BLANCHING – blanching means to cook vegetables quickly in boiling water and then shock them in an ice bath. As you can see below, this yields a mushy noodle. Not recommended!
ROASTING – roasting the zucchini noodles at 400 degrees for about 5 minutes, yields tender zoodles that are evenly cooked.
SAUTEEING – this is my favorite cooking method as it is fast and easy. I saute my zoodles in a wok or large skillet over high heat for about 2-3 minutes for perfectly tender zoodles.

An important point to consider about zoodles, and which tool you want to use to make them, is that zucchini’s have a lot of water. When you use the veggetti or the spiralizer, the seedy center of the zucchini (where most of the water is), get’s incorporated into the noodles. When you use a julienne peeler, you can stop peeling once you reach the seedy portion (in fact you’ll need to, because the strips will just fall apart). Therefore, zoodles made with the julienne peeler have less moisture and won’t water-down your sauces (same goes for cucumbers btw). If you prefer to use a spiralizer or veggetti, one way to solve this problem is to salt the zoodles to draw out some of the moisture. Let the salted zoodles drain in a colander for a few minutes, rinse off the salt and then pat dry on paper towels. I prefer to skip this step. Instead, I only cook my zoodles until tender, and I serve them immeidately (the longer they sit, the more moisture they will emit).

Now that we’ve covered the zoodles – what can you make with them? Well, you are only limited by your creativity! One of my favorite zoodle dishes is this cheesy zoodle marinara. I whip it up for lunch at least once a week! It’s so hearty and indulgent, yet it takes under 5 minutes to prepare. I use the julienne peeler for this because it’s the quickest, and I don’t want my lunch to be a whole to-do. Also, because I don’t use the seedy center of the zucchini, the zoodles don’t water down my sauce.

What else do I make with zoodles? Zoodle Pad Thai (recipe in my ebook), Zoodle Bolognese, Pesto Zoodles with Parmesan, Minestrone Soup with Zoodles, Chicken Zoodle Soup, Miso Soup with Zoodles and more!

And my spiralizer? Well the skies the limit on that! I make everything from rice and risotto to pizza crusts and sandwich buns – all out of vegetables!

If you’re looking for more recipes using the spiralizer, I’ve got loads of delicious spiralized dishes in this months issue of Joy of Kosher Magazine, so be sure to pick up a copy! You’ll find great Kosher for Passover recipes like beet-crust pizza with arugula walnut pesto and fresh mozzarella, cucumber salad with almond butter dressing, Spanish sweet potato rice with lime marinated chicken and no-bean minestrone with zoodles.

You can also check out the new Inspiralized cookbook by Ali Maffucci of Inspiralized.com.


This post was sponsored by Natural & Kosher Cheese. Follow them on FacebookTwitter, Pinterest, Instagram, YouTube, Google+, or via their Blog

Other Zoodle Recipes:

spinach white bean minestrone with zoodles
harissa roasted chicken with zoodles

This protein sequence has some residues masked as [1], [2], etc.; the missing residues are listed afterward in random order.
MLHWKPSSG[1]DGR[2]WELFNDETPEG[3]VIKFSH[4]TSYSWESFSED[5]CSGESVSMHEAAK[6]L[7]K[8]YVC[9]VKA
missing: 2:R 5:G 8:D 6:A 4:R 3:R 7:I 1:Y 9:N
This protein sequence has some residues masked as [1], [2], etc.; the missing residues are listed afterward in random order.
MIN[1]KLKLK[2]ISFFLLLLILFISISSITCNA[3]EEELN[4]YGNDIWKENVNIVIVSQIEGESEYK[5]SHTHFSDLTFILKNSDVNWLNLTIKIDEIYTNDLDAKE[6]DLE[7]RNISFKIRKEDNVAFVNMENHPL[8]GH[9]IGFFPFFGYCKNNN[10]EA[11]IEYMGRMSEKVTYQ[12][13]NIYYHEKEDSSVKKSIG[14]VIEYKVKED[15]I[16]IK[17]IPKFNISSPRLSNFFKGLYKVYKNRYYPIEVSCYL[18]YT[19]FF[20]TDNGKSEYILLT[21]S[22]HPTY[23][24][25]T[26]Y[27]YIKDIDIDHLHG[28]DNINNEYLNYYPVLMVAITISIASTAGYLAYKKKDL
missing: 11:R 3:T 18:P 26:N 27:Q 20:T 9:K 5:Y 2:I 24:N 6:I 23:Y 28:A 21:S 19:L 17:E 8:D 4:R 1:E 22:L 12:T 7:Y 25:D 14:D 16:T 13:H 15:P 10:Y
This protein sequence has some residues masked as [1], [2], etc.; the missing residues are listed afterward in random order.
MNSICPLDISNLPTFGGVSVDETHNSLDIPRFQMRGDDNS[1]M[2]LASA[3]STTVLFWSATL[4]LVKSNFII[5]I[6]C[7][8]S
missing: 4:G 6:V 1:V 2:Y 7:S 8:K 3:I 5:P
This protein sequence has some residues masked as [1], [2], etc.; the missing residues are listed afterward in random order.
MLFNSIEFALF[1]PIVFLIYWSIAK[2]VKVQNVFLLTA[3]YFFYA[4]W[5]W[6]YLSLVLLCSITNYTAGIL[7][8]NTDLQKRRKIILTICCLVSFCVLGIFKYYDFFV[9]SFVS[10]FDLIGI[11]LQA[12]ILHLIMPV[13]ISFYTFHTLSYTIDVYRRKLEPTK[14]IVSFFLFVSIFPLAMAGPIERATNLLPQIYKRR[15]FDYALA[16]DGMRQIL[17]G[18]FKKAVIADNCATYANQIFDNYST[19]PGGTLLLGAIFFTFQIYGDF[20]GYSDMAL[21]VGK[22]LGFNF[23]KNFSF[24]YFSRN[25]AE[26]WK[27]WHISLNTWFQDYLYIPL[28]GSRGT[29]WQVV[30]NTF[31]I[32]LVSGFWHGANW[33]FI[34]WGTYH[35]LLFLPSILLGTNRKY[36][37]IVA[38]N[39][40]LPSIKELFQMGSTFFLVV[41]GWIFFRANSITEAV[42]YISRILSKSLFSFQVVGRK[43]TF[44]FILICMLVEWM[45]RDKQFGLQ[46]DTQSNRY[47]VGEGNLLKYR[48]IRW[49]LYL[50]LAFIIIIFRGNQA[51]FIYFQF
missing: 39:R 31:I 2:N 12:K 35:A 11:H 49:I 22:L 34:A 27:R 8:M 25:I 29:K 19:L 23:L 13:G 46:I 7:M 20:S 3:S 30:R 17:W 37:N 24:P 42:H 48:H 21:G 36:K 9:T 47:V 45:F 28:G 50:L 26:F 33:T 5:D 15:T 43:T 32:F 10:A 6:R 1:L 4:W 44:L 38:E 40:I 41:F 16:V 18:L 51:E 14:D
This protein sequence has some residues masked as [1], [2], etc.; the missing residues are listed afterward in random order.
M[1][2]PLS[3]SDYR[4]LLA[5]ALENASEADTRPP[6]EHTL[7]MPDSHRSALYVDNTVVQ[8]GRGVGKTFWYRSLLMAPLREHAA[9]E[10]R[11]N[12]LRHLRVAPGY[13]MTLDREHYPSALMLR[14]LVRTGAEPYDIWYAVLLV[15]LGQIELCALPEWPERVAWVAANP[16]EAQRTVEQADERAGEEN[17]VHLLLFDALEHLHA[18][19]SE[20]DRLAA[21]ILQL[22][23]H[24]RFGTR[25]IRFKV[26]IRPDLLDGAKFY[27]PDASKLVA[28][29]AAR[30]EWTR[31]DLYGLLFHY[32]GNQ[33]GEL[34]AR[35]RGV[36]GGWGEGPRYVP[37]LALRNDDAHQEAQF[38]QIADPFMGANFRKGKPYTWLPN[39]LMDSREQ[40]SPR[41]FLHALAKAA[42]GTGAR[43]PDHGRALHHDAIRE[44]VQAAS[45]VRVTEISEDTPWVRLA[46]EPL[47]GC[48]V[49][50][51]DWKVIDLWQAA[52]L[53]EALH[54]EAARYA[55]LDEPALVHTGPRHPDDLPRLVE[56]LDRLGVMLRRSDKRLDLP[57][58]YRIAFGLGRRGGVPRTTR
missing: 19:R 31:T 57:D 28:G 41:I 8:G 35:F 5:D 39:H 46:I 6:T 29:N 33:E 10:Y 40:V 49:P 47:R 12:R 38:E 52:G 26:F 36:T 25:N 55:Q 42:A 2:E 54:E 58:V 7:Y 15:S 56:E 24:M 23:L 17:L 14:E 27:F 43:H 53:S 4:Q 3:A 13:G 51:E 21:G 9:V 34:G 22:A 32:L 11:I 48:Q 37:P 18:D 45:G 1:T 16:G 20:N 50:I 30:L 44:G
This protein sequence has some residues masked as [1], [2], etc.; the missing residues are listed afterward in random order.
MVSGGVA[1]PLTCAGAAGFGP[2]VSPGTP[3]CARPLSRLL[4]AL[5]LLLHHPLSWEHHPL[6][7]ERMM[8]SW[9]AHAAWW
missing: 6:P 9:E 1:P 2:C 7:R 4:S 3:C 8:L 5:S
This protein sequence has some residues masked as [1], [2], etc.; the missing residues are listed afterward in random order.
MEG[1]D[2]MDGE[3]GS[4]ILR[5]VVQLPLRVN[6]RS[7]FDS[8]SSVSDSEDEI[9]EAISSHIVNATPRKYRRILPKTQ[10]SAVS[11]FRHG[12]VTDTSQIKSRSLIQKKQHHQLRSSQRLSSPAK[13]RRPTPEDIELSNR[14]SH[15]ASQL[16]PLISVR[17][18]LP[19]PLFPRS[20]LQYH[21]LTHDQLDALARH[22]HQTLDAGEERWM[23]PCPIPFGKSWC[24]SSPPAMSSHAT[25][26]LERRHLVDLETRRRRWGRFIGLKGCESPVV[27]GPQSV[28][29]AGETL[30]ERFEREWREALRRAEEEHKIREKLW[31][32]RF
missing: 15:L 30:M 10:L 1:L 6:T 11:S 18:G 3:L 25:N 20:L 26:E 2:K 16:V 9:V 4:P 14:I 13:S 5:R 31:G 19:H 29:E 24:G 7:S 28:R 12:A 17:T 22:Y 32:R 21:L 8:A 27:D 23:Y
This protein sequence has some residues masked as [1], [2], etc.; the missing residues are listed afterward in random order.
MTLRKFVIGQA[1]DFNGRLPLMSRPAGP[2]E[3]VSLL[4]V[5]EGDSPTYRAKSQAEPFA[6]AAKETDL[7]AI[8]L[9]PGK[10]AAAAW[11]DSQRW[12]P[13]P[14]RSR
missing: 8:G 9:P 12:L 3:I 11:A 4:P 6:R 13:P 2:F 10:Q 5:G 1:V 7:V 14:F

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Spiralized Spud Dogs

Thursday, August 28th, 2014

Every since I got my spiralizer, my mind is racing with spiralized recipes. I can’t get enough! From fun curly fries, to healthy zoodle (zucchini noodle) dishes, and creative rice recipes, this compact machine is a powerhouse of possibilities!

What don’t I love about the spiralizer? It’s easy to use, requires little muscle and fits easily into my small kitchen. The blades tuck right into the machine for easy storage.

Sure, I have a julienne peeler, and even the vegemagic gadget, but they don’t come close to creating authentic-looking noodles with as much ease as the Paderno spiralizer. I’ve spiralized russet potatoes, sweet potatoes, butternut squash, beets, carrots, apples, cucumbers, and zucchini’s (my favorite!).

The great thing about spiralized veggies are the endless possiblities. Sure you can make noodles – but you can also pulse them in a food processor to make veggie “rice”. Or you can mix some noodles with spices and eggs and stuff them into ramekins to make “buns” or “latkes”. I weigh down the mixture with a can to form patties and pan-fry or bake until crispy and tender. I do the same to make a “pizza pie” or “rosti” in a frying pan. Such fun ways with veggies, right? It makes dieting SO much easier!

So enough about spiralizing in general…lets get into specifics! Would you look at these ADORABLE spud dogs??? How cute are they?!

Wrapped in spiralized potatoes, these crispy spud dogs are like french-fry-wrapped franks – two favorite BBQ dishes in one! I was SO excited when I came up with the idea – but I was equally lost by what to call them. So, I did what any blogger would do – I made a #NAMETHISRECIPE contest! My Instagram readers really pulled out all the stops on this one, with creative names like “The Tatered Dog”, Dog-Eat-Chips, “Doggie Fries”, SlinkyDog, “Twisty Frank”, FrankNFries, “Piggy In a Slinky”, “The French Dog”, DogNChips and more! But my all time favorite was “Spud Dog”, a name that both Esther Chase and Perry Wolff came up with. They both won a copy of my ebook and the title of an innovative new way to serve up an American favorite.

I think the best part of this recipe is that it’s not a recipe at all. You can make the potatoes thick or thin, or wrap them up in ribbon slices. Spice them up with your favorite french-fry seasoning, or keep them simple! Roast or pan-fry, fill or top them – any way you go, they’re sure to be a crowd-pleaser!

 

Other Labor Day BBQ recipes:

grilled marinated chicken
grilled corn with za’atar garlic butter
grilled chickpea burgers
portobello burgers with sundried tomato aioli
best BBQ potato salad